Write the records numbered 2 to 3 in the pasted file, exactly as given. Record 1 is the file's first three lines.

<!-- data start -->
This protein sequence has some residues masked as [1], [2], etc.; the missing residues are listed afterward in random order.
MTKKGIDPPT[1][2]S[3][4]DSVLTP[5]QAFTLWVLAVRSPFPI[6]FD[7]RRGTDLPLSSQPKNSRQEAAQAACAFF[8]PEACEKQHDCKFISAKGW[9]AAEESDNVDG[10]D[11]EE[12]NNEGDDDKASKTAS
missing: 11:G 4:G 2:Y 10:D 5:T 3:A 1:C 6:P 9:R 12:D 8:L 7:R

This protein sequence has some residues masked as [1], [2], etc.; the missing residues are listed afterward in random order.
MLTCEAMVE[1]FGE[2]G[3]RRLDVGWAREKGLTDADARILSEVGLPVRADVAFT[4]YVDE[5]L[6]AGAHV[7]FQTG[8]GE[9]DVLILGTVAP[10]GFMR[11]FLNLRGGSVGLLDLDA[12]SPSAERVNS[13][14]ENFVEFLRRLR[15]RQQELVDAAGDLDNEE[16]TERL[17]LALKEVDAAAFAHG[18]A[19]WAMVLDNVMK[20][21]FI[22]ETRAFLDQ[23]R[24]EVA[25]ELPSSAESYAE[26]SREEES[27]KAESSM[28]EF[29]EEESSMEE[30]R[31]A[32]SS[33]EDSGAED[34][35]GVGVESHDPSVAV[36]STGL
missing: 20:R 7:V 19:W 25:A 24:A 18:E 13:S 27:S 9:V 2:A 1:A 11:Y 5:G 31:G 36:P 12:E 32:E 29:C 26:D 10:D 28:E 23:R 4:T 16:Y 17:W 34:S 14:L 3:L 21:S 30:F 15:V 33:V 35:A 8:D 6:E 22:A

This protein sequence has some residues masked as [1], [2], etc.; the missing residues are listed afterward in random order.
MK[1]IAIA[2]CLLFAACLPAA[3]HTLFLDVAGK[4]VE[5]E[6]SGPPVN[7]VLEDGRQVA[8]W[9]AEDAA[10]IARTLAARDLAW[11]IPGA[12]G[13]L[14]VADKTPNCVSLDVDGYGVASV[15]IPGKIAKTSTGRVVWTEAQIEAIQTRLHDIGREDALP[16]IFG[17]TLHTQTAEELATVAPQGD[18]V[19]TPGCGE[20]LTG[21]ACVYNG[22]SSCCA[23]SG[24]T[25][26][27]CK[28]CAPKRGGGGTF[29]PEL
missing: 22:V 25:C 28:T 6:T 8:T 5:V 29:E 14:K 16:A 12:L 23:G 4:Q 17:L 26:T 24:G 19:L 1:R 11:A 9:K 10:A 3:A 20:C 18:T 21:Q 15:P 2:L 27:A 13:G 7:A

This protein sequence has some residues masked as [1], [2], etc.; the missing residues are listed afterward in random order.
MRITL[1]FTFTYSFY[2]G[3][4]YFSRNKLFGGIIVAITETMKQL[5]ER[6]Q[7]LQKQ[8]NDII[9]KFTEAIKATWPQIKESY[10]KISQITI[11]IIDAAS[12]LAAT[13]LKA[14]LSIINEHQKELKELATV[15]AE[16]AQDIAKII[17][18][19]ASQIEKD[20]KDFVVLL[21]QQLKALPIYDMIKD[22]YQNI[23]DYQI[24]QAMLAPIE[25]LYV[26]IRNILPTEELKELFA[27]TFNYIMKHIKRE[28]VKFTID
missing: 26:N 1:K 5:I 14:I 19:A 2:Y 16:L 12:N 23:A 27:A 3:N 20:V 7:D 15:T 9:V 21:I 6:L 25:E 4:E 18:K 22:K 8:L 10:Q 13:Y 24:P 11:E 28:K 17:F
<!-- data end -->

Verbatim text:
This protein sequence has some residues masked as [1], [2], etc.; the missing residues are listed afterward in random order.
MLTCEAMVE[1]FGE[2]G[3]RRLDVGWAREKGLTDADARILSEVGLPVRADVAFT[4]YVDE[5]L[6]AGAHV[7]FQTG[8]GE[9]DVLILGTVAP[10]GFMR[11]FLNLRGGSVGLLDLDA[12]SPSAERVNS[13][14]ENFVEFLRRLR[15]RQQELVDAAGDLDNEE[16]TERL[17]LALKEVDAAAFAHG[18]A[19]WAMVLDNVMK[20][21]FI[22]ETRAFLDQ[23]R[24]EVA[25]ELPSSAESYAE[26]SREEES[27]KAESSM[28]EF[29]EEESSMEE[30]R[31]A[32]SS[33]EDSGAED[34][35]GVGVESHDPSVAV[36]STGL
missing: 20:R 7:V 19:W 25:A 24:A 18:E 13:S 27:S 9:V 2:A 1:A 11:Y 5:G 31:G 36:P 12:E 32:E 29:C 26:D 10:D 28:E 23:R 4:T 16:Y 17:W 34:S 14:L 3:L 21:S 30:F 15:V 33:V 35:A 8:D 6:E 22:A

This protein sequence has some residues masked as [1], [2], etc.; the missing residues are listed afterward in random order.
MK[1]IAIA[2]CLLFAACLPAA[3]HTLFLDVAGK[4]VE[5]E[6]SGPPVN[7]VLEDGRQVA[8]W[9]AEDAA[10]IARTLAARDLAW[11]IPGA[12]G[13]L[14]VADKTPNCVSLDVDGYGVASV[15]IPGKIAKTSTGRVVWTEAQIEAIQTRLHDIGREDALP[16]IFG[17]TLHTQTAEELATVAPQGD[18]V[19]TPGCGE[20]LTG[21]ACVYNG[22]SSCCA[23]SG[24]T[25][26][27]CK[28]CAPKRGGGGTF[29]PEL
missing: 22:V 25:C 28:T 6:T 8:T 5:V 29:E 14:K 16:A 12:L 23:G 4:Q 17:L 26:T 24:G 19:L 1:R 11:A 9:K 10:A 3:A 20:C 18:T 21:Q 15:P 2:L 27:A 13:G 7:A